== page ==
– Noise-cancelling headphones — the streets of NYC become downright pleasant when wearing them, smells aside
– Swell bottle — that’s technology, right?

DO YOU DO TO DE-STRESS FROM IT ALL?
Plenty of screen-free time with the family.

Whitehouse editor Lisa Gunning moves from London to LA

Whitehouse Post editor Lisa Gunning has relocated from the company’s London headquarters to its Los Angeles office. The move allows her to cut more long-form projects in addition to her spot work.

Gunning’s arrival at Whitehouse LA coincided with her editing the feature film Newness for commercial and narrative director Drake Doremus. The film was completed in only three months and premiered at this year’s Sundance Film Festival. Well known for her commercial work, Gunning wrapped Adidas’ Basketball Without Creativity starring James Harden for frequent director collaborator Stacy Wall in late 2016. In recent years, she has also teamed up with Wieden+Kennedy, 72 and Sunny, Y&R and BBH to work on brands including Nike, Corona, Landrover and Johnnie Walker.

Regarding her decision to relocate, Gunning explains that LA offers an opportunity to expand her commercial portfolio and cater to her long-form interests. “I feel like I’m in the epicenter of where my work is based now.”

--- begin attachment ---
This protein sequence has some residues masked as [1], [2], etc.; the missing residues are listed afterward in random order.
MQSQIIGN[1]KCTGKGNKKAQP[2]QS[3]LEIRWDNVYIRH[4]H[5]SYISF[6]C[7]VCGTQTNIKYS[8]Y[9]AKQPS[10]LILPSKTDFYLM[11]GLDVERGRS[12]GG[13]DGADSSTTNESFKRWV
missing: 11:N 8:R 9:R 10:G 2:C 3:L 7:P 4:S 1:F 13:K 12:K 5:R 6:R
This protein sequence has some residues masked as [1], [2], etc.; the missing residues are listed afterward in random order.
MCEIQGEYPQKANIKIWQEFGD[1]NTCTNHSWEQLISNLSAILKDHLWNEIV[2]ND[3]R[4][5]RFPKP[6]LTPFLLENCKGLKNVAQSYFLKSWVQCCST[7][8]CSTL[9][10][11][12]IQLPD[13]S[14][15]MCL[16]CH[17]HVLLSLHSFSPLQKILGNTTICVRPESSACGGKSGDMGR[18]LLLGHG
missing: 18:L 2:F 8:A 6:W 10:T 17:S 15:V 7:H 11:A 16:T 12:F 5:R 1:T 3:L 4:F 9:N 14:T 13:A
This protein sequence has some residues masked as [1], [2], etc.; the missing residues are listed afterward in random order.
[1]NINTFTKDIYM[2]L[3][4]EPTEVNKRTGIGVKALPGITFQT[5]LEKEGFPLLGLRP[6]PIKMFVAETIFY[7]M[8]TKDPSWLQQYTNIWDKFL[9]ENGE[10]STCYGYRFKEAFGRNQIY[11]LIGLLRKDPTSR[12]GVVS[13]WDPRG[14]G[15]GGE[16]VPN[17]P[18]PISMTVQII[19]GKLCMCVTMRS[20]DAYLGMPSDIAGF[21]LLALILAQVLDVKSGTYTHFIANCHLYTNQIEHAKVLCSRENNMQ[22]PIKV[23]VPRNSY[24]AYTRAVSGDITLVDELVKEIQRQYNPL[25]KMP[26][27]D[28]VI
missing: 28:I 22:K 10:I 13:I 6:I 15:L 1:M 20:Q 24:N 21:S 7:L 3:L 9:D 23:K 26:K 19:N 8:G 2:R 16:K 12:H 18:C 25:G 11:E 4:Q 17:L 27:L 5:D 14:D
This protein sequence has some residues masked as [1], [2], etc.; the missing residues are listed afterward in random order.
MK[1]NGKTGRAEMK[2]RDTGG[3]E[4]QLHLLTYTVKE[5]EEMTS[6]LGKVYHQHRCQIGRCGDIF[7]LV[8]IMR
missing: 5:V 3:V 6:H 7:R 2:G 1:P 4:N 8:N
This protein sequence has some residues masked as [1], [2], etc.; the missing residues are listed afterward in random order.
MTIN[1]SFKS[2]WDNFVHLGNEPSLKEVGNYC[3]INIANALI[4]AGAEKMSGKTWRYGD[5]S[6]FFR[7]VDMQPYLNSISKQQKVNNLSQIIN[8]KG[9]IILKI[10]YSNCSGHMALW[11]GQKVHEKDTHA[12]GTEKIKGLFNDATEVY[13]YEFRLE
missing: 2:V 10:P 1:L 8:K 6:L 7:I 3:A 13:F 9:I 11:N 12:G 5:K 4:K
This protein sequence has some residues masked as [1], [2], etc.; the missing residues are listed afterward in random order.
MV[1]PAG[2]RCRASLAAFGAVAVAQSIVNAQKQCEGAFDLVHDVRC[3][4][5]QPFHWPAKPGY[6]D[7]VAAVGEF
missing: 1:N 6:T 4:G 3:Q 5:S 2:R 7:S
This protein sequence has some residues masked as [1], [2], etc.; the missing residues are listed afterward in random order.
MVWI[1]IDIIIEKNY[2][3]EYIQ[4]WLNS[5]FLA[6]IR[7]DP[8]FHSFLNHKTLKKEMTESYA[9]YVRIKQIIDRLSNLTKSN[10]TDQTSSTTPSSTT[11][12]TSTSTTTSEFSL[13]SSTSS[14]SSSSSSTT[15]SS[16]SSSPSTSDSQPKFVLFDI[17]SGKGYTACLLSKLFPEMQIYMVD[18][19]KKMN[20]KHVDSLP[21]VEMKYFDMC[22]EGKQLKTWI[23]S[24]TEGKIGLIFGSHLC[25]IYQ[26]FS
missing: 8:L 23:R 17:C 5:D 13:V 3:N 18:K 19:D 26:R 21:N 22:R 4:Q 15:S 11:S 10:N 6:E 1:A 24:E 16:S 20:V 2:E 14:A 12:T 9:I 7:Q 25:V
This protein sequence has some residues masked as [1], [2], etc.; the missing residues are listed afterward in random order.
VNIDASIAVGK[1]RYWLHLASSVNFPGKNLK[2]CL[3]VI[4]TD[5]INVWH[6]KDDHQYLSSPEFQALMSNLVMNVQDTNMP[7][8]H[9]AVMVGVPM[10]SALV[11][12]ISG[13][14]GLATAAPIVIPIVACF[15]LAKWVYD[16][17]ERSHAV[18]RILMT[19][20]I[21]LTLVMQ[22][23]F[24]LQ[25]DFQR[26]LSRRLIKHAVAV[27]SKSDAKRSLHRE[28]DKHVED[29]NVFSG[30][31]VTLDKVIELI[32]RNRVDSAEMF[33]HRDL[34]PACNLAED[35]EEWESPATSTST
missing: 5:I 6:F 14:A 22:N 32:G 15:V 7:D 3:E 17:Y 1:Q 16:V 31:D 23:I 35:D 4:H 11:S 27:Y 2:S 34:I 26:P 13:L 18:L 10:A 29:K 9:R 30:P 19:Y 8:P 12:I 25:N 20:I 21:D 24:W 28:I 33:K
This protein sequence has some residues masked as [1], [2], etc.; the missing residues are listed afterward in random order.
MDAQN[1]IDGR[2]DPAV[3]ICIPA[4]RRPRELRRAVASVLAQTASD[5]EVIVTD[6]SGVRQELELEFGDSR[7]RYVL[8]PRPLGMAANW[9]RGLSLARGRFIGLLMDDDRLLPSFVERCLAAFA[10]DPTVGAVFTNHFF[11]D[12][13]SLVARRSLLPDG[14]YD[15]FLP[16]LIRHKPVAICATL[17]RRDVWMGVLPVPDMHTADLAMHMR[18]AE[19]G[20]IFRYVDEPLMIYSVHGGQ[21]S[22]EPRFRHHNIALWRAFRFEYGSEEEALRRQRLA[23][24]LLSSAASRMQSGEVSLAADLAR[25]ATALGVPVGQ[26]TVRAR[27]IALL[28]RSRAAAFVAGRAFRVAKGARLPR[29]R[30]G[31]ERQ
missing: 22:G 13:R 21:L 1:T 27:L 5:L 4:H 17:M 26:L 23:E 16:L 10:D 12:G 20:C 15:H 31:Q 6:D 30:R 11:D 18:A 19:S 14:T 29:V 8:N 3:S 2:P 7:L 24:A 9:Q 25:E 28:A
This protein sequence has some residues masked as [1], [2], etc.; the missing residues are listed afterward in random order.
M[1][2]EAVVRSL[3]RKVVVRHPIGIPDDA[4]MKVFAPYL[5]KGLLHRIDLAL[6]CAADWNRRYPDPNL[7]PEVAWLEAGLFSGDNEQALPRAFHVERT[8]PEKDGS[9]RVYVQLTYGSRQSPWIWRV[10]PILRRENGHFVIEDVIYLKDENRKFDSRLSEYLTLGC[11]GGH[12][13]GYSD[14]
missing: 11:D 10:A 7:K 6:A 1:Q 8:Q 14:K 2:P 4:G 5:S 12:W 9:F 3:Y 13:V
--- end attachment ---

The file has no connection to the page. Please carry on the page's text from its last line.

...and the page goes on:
Along with her spot work, Gunning has lent her editing talent to films including Nowhere Boy, Seven Psychopaths and Fifty Shades of Grey.

In addition to editing, Gunning has grown her directing skills with several projects, including three short films in collaboration with Nowness and Mini and multiple music videos. “Directing is great for editing, and what I learn on commercials is great for working in long-form,” she explains. “The varied experiences make me a better director and editor because I’m able to empathize with all of the processes and think of them as a whole, as opposed to just one side of it.”